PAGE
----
Replies: 16 - Last Post: May 4, 2013 9:08 AM Last Post By: Georgia
Mar 17, 2013 1:14 PM
Mar 17, 2013 1:28 PM
Mar 17, 2013 3:11 PM
Mar 17, 2013 7:07 PM
Mar 18, 2013 2:10 AM
Any good guidebook will tell you the rest. As to what's unmissable, that's a matter of taste. Lincoln is a particular favourite of mine, but partly because aside from everything else it has the unique http://www.imperialteas.co.uk/ which is located in a real Norman shop, (though it is what the shop sell, I'm afraid, which makes the place such a magnet for me.) Vernacular buildings of that age are quite uncommon, it's mostly churches and castles. A couple of other places you'll find them are Oxford (eg in Merton College, which incorporates some vernacular buildings that predate the founding of the college along the N edge of Front Quad - though the public don't get inside those) and Tewkesbury - where they have been converted to a museum.
Mar 18, 2013 3:19 AM
Mar 19, 2013 10:58 AM
Mar 20, 2013 9:35 AM
7One of the very best....
Mar 20, 2013 10:46 AM
8Here's an excellent option/tip which lets you combine different locales - and which would be of interest - on a day trip on the one train ticket, its called a Southern DaySave ticket.
Thus, first of all get direct train from London Victoria to Lewes. Then the short 15 min hop to Brighton and have lunch. Then train from there west to Chichester. Plus there are the city walls to stroll around - I think they date from Roman times. Finally, as suggested above, finish off in Arundel. If you do have the time then take a walk north along the river whence you will come across this place, the Black Rabbit by the river at Offham.
So, for just £14 you get historic and charming Lewes, Brighton - enough said, very nice and pleasant Chichester and lastly lovely Arundel. Then direct train back to London at your leisure.
Mar 20, 2013 11:48 AM
Mar 21, 2013 10:16 AM
Mar 22, 2013 8:55 AM
Mar 22, 2013 2:20 PM
12As I've recommended elsewhere, Lavenham is rather gorgeous...
Apr 2, 2013 9:48 AM
Apr 4, 2013 4:11 PM
14Ludlow in shropshire is definitely worth a day of your time. Black and white beams everywhere. I can't recommend it enough.
And if you are in the area Shrewsbury has a reasonable amount of the same thing, though it's far less charming! You could go for Bridgnorth also in shrops, though that's not easy to get to without a car if i remember rightly, it's charming, particularly in setting, though more industrial revolution than medieval.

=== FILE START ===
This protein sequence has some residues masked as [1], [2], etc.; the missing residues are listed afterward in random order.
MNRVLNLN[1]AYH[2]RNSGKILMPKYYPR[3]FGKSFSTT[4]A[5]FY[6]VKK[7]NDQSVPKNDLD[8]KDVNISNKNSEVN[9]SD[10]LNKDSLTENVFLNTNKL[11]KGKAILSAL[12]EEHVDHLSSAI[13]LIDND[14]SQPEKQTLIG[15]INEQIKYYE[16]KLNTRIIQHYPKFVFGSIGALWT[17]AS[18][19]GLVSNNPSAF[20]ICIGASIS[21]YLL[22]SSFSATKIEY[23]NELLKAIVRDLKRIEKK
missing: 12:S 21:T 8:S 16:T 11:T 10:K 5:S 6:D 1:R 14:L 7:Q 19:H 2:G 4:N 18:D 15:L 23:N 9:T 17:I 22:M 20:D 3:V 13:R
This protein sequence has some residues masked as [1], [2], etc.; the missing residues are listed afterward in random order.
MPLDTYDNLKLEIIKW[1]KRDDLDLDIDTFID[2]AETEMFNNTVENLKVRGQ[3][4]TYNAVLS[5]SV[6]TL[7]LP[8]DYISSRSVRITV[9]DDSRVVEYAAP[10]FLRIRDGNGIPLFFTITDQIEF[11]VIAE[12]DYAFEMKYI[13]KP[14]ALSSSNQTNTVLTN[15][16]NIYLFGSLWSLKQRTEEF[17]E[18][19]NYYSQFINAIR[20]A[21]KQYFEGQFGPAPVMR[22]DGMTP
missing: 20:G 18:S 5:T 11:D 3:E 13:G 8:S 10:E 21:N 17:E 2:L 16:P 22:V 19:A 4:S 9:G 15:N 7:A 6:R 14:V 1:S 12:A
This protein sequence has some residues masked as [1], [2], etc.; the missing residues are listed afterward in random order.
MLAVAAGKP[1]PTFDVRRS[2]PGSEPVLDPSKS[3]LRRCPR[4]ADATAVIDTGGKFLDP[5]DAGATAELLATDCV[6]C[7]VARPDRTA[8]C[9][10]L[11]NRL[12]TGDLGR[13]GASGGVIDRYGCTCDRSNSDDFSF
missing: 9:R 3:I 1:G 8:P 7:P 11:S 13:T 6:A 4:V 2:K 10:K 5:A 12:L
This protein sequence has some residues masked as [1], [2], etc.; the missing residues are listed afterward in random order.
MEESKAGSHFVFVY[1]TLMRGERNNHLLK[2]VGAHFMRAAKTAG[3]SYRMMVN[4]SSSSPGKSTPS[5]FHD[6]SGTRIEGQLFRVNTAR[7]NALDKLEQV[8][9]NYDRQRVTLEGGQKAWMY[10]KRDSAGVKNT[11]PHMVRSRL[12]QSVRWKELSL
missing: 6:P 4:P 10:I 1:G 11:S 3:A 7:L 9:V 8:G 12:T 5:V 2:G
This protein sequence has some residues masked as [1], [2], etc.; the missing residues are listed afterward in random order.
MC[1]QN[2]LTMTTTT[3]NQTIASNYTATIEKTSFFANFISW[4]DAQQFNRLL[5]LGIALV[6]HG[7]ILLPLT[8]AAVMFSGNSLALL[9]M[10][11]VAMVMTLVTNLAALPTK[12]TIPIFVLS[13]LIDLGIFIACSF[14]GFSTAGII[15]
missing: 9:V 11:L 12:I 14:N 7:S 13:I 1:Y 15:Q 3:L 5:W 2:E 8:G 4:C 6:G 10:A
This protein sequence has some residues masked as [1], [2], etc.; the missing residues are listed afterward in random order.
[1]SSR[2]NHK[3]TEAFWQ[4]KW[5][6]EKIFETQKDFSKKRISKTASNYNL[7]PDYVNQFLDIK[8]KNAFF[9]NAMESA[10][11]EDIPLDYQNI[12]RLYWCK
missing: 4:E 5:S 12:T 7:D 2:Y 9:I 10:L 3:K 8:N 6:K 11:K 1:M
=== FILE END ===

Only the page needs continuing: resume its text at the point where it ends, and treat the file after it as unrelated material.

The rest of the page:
From Shrewsbury you're also near enough to Wales for Welshpool (which is very pleasant) for Powis castle.
Also in the mids you have (as everyone has pointed out) Warwick and Straford-upon-avon, they'll be heaving with tourists, but for good reason. Just remember that most things in Warwick are shut on Sundays, and there's little visited castle ruins at Kenilworth, nearby.
Stamford in Lincolnshire is very pretty and worth a trip, but not medieval.
Special mention to Nottingham for Ye Olde Trip to Jerusalem (pub) which is positively medieval, 13th Century. Also does good food and beer.
Down south, to add to Lewes and Rye, the village of Battle has a pretty high street and the remains of Battle Abbey which is an english heritage site. There is a walk from Battle to Crowhurst (following the Bexhill branch of the 1066 walk) that is very pleasant in summer. From Crowhurst there's a train to Hastings, the old town is pretty and bohemian if you need to kill time too, and from there you could head to Rye. I haven't seen anyone mention Canterbury, its the southern Stratford, has walls (though these border a main road) and the cathedral is spectacular.
Tewkesbury again, and Gloucester Cathedral are both worth your time. Though i've not been to the latter since it was used in the Harry Potter films, it may be crawling with tourists these days. it's still worth it!
Yarm high street is pretty (and has some very good restaurants and bars along it). It's near enough to Durham. Lindisfarne (Holy Island) is another one in that area of the country. Its got remote remains.
My left field suggestion is Little Walsingham, in Norfolk. Not medieval (probably victorian) but quaint by the very definition. Just don't go expecting a lively time, its a religious pilgrimage site (i think).
Just get beyond the M25 and stay out of the major population centres.
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